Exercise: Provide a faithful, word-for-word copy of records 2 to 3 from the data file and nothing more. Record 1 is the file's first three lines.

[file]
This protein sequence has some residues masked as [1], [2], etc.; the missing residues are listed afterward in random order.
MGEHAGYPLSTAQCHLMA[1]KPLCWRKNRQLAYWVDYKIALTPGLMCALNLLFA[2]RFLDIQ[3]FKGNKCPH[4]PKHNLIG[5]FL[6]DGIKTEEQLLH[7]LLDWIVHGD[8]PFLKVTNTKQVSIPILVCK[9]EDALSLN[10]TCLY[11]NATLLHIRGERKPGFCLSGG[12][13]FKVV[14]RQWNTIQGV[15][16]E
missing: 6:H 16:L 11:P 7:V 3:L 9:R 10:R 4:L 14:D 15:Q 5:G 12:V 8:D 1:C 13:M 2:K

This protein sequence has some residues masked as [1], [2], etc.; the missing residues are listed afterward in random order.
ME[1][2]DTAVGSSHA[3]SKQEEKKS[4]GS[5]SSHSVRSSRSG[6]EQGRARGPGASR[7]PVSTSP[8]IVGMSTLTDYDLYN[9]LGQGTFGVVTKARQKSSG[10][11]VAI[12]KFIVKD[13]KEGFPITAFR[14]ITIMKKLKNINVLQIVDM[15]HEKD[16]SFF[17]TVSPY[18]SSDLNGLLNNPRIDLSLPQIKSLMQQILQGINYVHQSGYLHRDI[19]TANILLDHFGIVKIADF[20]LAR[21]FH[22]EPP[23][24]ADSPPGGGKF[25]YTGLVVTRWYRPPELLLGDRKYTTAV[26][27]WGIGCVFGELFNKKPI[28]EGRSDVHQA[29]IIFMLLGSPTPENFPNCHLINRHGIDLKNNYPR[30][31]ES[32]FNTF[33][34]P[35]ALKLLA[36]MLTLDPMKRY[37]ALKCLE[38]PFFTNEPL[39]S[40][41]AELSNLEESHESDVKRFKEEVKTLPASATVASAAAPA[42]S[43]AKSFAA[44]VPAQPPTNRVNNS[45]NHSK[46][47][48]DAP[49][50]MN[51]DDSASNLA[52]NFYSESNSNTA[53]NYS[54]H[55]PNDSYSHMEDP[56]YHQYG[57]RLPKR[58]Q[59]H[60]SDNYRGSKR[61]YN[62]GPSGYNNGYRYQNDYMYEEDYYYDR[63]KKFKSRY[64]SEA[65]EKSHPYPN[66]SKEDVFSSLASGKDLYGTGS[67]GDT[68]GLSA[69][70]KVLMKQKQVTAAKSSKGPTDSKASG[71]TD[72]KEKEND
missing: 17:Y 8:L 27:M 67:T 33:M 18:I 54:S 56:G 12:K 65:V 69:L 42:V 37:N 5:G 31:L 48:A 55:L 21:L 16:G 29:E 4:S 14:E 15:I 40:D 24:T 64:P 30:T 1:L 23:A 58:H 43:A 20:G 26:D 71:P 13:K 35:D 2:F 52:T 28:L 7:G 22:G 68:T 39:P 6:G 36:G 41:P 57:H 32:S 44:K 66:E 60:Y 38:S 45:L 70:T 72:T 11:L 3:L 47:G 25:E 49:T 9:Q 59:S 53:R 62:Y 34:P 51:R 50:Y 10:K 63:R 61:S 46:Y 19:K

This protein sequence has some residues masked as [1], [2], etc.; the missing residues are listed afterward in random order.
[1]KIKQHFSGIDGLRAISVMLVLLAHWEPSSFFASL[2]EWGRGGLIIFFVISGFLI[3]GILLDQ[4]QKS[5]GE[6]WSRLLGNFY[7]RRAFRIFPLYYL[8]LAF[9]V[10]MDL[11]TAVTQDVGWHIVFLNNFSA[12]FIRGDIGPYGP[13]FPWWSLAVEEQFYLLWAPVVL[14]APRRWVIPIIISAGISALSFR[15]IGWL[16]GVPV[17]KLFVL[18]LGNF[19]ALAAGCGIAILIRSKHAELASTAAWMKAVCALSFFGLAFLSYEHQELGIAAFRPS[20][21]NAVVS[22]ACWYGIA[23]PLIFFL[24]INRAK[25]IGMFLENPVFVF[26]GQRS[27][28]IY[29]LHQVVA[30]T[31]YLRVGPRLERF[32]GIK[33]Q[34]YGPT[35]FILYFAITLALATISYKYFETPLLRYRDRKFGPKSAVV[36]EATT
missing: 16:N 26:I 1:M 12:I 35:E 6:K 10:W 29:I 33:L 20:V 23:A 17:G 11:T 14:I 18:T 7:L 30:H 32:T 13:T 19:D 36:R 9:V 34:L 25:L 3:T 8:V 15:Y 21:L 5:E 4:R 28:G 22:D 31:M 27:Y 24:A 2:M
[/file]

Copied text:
This protein sequence has some residues masked as [1], [2], etc.; the missing residues are listed afterward in random order.
ME[1][2]DTAVGSSHA[3]SKQEEKKS[4]GS[5]SSHSVRSSRSG[6]EQGRARGPGASR[7]PVSTSP[8]IVGMSTLTDYDLYN[9]LGQGTFGVVTKARQKSSG[10][11]VAI[12]KFIVKD[13]KEGFPITAFR[14]ITIMKKLKNINVLQIVDM[15]HEKD[16]SFF[17]TVSPY[18]SSDLNGLLNNPRIDLSLPQIKSLMQQILQGINYVHQSGYLHRDI[19]TANILLDHFGIVKIADF[20]LAR[21]FH[22]EPP[23][24]ADSPPGGGKF[25]YTGLVVTRWYRPPELLLGDRKYTTAV[26][27]WGIGCVFGELFNKKPI[28]EGRSDVHQA[29]IIFMLLGSPTPENFPNCHLINRHGIDLKNNYPR[30][31]ES[32]FNTF[33][34]P[35]ALKLLA[36]MLTLDPMKRY[37]ALKCLE[38]PFFTNEPL[39]S[40][41]AELSNLEESHESDVKRFKEEVKTLPASATVASAAAPA[42]S[43]AKSFAA[44]VPAQPPTNRVNNS[45]NHSK[46][47][48]DAP[49][50]MN[51]DDSASNLA[52]NFYSESNSNTA[53]NYS[54]H[55]PNDSYSHMEDP[56]YHQYG[57]RLPKR[58]Q[59]H[60]SDNYRGSKR[61]YN[62]GPSGYNNGYRYQNDYMYEEDYYYDR[63]KKFKSRY[64]SEA[65]EKSHPYPN[66]SKEDVFSSLASGKDLYGTGS[67]GDT[68]GLSA[69][70]KVLMKQKQVTAAKSSKGPTDSKASG[71]TD[72]KEKEND
missing: 17:Y 8:L 27:M 67:T 33:M 18:I 54:S 56:G 12:K 65:V 69:L 42:V 37:N 5:G 31:L 48:A 55:L 21:L 16:G 29:E 4:S 14:E 15:I 40:D 24:T 64:P 30:T 1:L 23:A 58:H 43:A 20:G 26:D 71:P 13:K 35:D 2:F 52:T 28:L 7:G 22:G 68:T 39:P 6:G 36:G 41:P 57:H 32:S 44:K 66:E 60:Y 38:S 45:L 70:T 72:T 11:L 3:L 47:G 25:E 49:T 9:Q 59:S 53:R 62:Y 34:P 51:R 50:Y 10:K 63:R 61:S 46:Y 19:K

This protein sequence has some residues masked as [1], [2], etc.; the missing residues are listed afterward in random order.
[1]KIKQHFSGIDGLRAISVMLVLLAHWEPSSFFASL[2]EWGRGGLIIFFVISGFLI[3]GILLDQ[4]QKS[5]GE[6]WSRLLGNFY[7]RRAFRIFPLYYL[8]LAF[9]V[10]MDL[11]TAVTQDVGWHIVFLNNFSA[12]FIRGDIGPYGP[13]FPWWSLAVEEQFYLLWAPVVL[14]APRRWVIPIIISAGISALSFR[15]IGWL[16]GVPV[17]KLFVL[18]LGNF[19]ALAAGCGIAILIRSKHAELASTAAWMKAVCALSFFGLAFLSYEHQELGIAAFRPS[20][21]NAVVS[22]ACWYGIA[23]PLIFFL[24]INRAK[25]IGMFLENPVFVF[26]GQRS[27][28]IY[29]LHQVVA[30]T[31]YLRVGPRLERF[32]GIK[33]Q[34]YGPT[35]FILYFAITLALATISYKYFETPLLRYRDRKFGPKSAVV[36]EATT
missing: 16:N 26:I 1:M 12:I 35:E 6:K 10:W 29:I 33:L 20:V 23:A 17:G 11:T 14:I 18:T 7:L 30:H 32:T 13:T 19:D 36:R 9:V 34:L 25:L 3:T 8:V 15:Y 21:L 5:E 4:R 28:G 22:D 31:M 27:Y 24:A 2:M